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5. “The Wolf Really Wasn’t Wicked”: Ethical Complexities and “Troubled” Students

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pp. 60-77

“The Wolf and the Crane” is one of the most popular fables, appearing in six of the seven contemporary editions. In this version by Hill as told by the storyteller, we can see two competing ethical concerns.1 On the one hand, it portrays a wolf that did not provide an expected reward for having the bone removed from his throat. On the other hand, we hear of a crane that requires a reward for doing a kind act. Perhaps because this fable does...

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6. Rabbit Tales (Tails): Kenyan Stories with Multiple Meanings (with Tiffani Saunders)

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pp. 78-99

The rabbit is a common character in Kenyan stories. He (usually a male) represents a small animal that solves problems through cleverness and wit, as in “The Great Drought,” quoted above as told by the storyteller. Many stories show the rabbit in battles with more powerful animals or with powerful humans. In this regard...

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7. “It’s Hard to Admit, But Sometimes You Get Jealous”: Lessons from the Hyena (with Oluwatope Fashola)

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pp. 100-118

In this Kenyan story from the Kikuyu tribe as told by the storyteller, a hyena fails to provide the vulture with a good meal in return for having dined well at his house. In Kenya the hyena is used to symbolize selfishness and greed, so for many Kenyans this message of greed would immediately come to mind. However, the American children to whom we told this story had little previous...

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8. The Next Stage: Putting It into Practice

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pp. 119-130

It is my hope that this book will encourage others to make use of storytelling to promote children’s exploration of ethics. Teachers are clearly one group that might choose this approach. All the classrooms we worked with for this study regularly used some topic-based learning, which makes it easy to incorporate storytelling into other classroom activities. Teachers in such classrooms could devote an entire unit to storytelling, whereas other...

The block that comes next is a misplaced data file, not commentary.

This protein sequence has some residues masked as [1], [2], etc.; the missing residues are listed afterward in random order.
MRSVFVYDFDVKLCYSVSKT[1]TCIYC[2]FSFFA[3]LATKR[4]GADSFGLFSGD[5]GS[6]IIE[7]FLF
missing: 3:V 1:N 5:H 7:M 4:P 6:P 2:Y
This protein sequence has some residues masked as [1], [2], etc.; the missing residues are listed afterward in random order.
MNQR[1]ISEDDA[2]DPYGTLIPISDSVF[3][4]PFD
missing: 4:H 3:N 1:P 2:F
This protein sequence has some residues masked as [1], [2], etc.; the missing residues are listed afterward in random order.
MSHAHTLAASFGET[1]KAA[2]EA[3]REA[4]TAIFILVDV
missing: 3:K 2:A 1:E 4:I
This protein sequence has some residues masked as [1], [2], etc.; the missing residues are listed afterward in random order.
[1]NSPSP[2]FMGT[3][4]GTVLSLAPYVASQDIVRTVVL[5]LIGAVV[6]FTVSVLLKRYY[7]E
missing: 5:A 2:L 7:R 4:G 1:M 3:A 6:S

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9. Coming Full Circle: Cross-Cultural Lessons

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pp. 131-142

As mentioned in the introduction, the idea for this study came from the writings of Gregory Cajete, a Tewa Indian. I now return to the topic of cross-cultural learning as a way to come full circle. In this chapter I will describe some of the deeper lessons I learned about cultural differences during the process of doing this study. I will also discuss the implications of this approach to storytelling for improving relations across ethnic boundaries...

Appendix A: A Multimethod Approach to Storytelling

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pp. 143-149

Appendix B: Examples of Focus Group Interview Questions

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pp. 151-152

Appendix C: Editions of Aesop’s Fables

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pp. 153-

Notes

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pp. 155-157

Bibliography

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pp. 159-162

Index

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pp. 163-168


E-ISBN-13: 9780253004680
E-ISBN-10: 0253004683
Print-ISBN-13: 9780253222442

Page Count: 190
Publication Year: 2010